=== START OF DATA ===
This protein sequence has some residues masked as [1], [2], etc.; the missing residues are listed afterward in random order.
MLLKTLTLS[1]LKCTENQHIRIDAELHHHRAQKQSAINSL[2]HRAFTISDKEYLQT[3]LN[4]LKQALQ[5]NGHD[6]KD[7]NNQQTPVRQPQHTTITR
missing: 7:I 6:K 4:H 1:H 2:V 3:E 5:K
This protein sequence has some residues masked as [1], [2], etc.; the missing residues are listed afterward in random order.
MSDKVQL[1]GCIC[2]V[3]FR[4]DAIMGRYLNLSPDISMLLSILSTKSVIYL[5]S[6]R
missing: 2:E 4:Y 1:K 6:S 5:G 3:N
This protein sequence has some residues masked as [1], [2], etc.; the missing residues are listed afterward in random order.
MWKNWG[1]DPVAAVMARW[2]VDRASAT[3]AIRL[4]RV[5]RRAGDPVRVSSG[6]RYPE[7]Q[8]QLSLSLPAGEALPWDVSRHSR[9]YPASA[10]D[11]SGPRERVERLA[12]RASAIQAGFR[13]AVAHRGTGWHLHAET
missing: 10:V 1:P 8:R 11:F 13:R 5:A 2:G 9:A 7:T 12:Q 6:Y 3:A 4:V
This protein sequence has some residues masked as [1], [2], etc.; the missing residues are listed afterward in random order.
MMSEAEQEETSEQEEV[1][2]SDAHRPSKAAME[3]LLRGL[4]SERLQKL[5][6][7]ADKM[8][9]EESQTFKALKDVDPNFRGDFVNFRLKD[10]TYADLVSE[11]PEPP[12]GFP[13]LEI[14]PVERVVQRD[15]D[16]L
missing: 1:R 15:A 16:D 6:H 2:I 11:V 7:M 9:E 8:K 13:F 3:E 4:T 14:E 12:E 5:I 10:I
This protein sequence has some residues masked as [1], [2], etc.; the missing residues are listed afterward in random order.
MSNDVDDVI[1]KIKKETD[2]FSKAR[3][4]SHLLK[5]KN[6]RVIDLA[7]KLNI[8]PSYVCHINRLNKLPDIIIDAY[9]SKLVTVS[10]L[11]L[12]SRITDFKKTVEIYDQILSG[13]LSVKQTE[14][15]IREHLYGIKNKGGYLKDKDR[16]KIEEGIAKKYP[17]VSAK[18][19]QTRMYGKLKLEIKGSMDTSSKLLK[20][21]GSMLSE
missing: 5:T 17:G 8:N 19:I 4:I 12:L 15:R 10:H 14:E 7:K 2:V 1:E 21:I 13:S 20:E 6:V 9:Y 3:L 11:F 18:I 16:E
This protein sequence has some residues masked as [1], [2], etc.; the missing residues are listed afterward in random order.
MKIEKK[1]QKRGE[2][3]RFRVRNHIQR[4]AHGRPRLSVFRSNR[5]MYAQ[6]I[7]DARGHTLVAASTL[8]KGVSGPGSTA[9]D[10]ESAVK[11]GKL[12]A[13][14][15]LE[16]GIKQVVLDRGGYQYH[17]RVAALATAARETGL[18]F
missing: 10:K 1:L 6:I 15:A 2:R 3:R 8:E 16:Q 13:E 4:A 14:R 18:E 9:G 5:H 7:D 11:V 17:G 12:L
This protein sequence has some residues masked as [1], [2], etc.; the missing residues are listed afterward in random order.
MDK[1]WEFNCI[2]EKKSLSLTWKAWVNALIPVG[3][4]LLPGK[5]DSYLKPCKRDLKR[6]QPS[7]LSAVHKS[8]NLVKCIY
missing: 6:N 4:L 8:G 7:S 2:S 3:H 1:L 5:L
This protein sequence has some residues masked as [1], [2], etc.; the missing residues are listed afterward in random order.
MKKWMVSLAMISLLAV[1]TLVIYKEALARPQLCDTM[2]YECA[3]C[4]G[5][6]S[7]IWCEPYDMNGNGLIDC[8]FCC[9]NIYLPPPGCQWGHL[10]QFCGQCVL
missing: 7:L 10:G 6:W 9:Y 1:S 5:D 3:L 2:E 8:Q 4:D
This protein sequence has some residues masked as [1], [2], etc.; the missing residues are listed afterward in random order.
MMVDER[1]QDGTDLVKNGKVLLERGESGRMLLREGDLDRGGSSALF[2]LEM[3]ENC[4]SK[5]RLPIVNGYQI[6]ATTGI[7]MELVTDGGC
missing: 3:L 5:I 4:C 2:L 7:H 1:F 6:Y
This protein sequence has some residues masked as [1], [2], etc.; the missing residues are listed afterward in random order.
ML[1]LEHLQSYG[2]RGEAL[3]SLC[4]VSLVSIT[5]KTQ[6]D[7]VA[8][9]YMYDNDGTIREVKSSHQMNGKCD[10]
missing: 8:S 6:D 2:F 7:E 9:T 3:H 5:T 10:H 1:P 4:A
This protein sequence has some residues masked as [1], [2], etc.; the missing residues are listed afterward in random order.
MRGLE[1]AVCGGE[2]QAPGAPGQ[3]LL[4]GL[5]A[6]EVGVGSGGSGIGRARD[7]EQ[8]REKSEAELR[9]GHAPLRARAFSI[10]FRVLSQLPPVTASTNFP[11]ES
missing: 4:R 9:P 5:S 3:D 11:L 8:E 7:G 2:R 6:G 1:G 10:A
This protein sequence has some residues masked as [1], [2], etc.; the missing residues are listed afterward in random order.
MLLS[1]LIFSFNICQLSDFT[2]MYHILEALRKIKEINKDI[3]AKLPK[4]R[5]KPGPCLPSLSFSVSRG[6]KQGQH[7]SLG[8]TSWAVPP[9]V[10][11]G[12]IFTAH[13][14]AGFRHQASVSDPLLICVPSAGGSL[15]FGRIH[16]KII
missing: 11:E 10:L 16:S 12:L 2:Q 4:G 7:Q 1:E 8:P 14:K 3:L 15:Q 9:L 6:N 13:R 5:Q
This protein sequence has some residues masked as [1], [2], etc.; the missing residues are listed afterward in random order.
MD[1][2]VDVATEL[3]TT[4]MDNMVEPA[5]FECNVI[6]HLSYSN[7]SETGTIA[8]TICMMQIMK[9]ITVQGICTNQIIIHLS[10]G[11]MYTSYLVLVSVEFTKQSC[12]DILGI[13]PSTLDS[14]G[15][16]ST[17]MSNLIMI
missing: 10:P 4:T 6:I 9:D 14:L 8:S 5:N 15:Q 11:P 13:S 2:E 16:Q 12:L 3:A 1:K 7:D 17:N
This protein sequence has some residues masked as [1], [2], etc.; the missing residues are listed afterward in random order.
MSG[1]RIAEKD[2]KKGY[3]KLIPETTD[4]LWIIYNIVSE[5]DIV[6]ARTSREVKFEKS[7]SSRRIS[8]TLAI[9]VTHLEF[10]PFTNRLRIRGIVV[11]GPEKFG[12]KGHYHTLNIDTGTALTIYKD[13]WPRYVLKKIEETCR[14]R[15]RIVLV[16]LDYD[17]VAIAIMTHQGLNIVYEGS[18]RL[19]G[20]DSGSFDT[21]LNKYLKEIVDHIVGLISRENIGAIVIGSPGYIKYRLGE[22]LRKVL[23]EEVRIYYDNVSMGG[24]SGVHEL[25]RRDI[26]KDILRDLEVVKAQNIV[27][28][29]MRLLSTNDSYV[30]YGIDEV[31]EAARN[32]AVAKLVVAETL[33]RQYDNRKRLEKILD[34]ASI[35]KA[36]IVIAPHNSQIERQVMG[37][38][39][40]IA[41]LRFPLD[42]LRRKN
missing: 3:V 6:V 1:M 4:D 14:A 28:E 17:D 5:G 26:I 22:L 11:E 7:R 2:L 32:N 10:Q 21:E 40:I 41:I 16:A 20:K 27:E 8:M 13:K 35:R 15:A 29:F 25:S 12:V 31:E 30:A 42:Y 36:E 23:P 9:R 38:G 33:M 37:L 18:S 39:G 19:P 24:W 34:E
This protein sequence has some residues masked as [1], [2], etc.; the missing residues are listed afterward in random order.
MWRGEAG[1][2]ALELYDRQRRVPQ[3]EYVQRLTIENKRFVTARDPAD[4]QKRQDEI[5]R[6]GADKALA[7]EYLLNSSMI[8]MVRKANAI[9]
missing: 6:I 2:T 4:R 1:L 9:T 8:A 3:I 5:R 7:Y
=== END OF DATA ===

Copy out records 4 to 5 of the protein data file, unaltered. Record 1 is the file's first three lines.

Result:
This protein sequence has some residues masked as [1], [2], etc.; the missing residues are listed afterward in random order.
MMSEAEQEETSEQEEV[1][2]SDAHRPSKAAME[3]LLRGL[4]SERLQKL[5][6][7]ADKM[8][9]EESQTFKALKDVDPNFRGDFVNFRLKD[10]TYADLVSE[11]PEPP[12]GFP[13]LEI[14]PVERVVQRD[15]D[16]L
missing: 1:R 15:A 16:D 6:H 2:I 11:V 7:M 9:E 8:K 13:F 3:E 4:T 14:E 12:E 5:I 10:I
This protein sequence has some residues masked as [1], [2], etc.; the missing residues are listed afterward in random order.
MSNDVDDVI[1]KIKKETD[2]FSKAR[3][4]SHLLK[5]KN[6]RVIDLA[7]KLNI[8]PSYVCHINRLNKLPDIIIDAY[9]SKLVTVS[10]L[11]L[12]SRITDFKKTVEIYDQILSG[13]LSVKQTE[14][15]IREHLYGIKNKGGYLKDKDR[16]KIEEGIAKKYP[17]VSAK[18][19]QTRMYGKLKLEIKGSMDTSSKLLK[20][21]GSMLSE
missing: 5:T 17:G 8:N 19:I 4:I 12:L 15:R 10:H 14:E 7:K 2:V 1:E 21:I 13:S 20:E 6:V 9:Y 3:L 11:F 18:I 16:E